Miami-Dade County has turned Chapman Field Park into a post-apocalyptic dump contaminated by arsenic, overgrown by invasive species and mostly unusable by us, its owners. 483 acres of our precious waterfront parkland and mangroves have been mismanaged into disaster.
The 1972 county “Decades of Progress” bonds funded the construction of three lighted baseball fields, batting cages and and related facilities at Chapman Field Park. In 2014, arsenic contamination forced the closure of those fields, displacing the Howard Palmetto ball leagues and the Miami Palmetto Senior High School baseball team. The high school team has since found a new home at Palmetto Bay’s Coral Reef Park, while the Howard Palmetto leagues have been making do at other area ball fields and losing participants. Local families looking for baseball and softball programs are driving deep into Kendall looking for playing fields.
A sad dog park devoid of shade, trees or seating and without water for human and canine visitors is half-heartedly operating in the park. That area is covered with signage warning visitors about crocodiles.
A public meeting hosted by the County’s Parks and Recreation department at the Deering Estate on December 18, 2018 painted a stark and sad portrait of Chapman Field Park’s future. They foresee spending $3 million over the next two years to remediate the arsenic contamination in just one ball field, rebuild that field, fix up the wonky parking lot next to it and run some water down to a dog drinking fountain in the County’s sad, strange dog park. They will use a small part of the funds to chop down the trees that have grown up in the other playing fields so that it looks less overgrown, but that’s it for the rest of the baseball facilities.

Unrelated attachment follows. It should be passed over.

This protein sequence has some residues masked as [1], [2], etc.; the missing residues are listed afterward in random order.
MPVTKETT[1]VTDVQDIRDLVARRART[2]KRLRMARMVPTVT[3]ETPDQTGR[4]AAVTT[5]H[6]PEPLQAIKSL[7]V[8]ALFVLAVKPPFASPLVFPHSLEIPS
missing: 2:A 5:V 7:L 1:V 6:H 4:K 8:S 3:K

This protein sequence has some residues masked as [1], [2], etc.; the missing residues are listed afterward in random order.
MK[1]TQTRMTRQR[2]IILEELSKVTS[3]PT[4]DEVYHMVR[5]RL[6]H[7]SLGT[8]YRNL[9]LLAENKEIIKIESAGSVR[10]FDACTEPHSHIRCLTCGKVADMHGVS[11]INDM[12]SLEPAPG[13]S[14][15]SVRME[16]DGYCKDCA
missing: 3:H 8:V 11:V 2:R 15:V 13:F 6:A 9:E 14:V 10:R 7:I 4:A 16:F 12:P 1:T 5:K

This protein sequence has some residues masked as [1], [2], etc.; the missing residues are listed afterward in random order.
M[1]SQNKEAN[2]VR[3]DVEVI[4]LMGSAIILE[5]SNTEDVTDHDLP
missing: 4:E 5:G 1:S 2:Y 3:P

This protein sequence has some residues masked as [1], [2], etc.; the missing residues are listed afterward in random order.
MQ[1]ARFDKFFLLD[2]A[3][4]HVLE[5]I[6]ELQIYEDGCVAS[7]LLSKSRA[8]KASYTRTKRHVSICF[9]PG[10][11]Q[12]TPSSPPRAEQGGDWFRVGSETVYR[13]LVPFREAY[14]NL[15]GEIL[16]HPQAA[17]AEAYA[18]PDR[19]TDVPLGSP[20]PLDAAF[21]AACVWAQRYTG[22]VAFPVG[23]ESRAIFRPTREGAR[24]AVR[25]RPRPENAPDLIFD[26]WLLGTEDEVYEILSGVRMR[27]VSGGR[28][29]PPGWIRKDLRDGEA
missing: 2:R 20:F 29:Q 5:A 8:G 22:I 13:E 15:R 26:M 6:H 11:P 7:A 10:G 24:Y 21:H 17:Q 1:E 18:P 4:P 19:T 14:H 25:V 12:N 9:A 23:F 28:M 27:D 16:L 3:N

Those other fields may or may not be remediated at some undetermined date in a hypothetical “Phase II” because no master plan for the park has been drawn up and no funding sources for any improvements are available. What a sad state of affairs.
Many residents are melancholy about losing the baseball and softball culture that used to be so strong down here is South Dade. I feel their pain. I played softball all through the childhood and on my high school team. It was a great experience for me and a nexus of connection and community for my neighbors. The local municipalities are doing what they can to fill the void, but space for ball fields is hard to come by in established communities.
The worst part of this mess is that it is self-inflicted. The County did this to itself. Scientists from DERM believe that the most likely source of contamination by arsenic in the fields was from a herbicide the County used for years to maintain the fields. In fact, they now know that countywide there is a correlation between baseball fields and arsenic contamination. So the County literally poisoned itself.
At the same time, County mismanagement of our gorgeous valuable public spaces has reached its most shocking and depressing state over at Chapman Field Park. Years of bad budgeting, messed up priorities and ignoring the things that make a community livable and joyous have resulted in one of our most valuable resources being useless and unusable.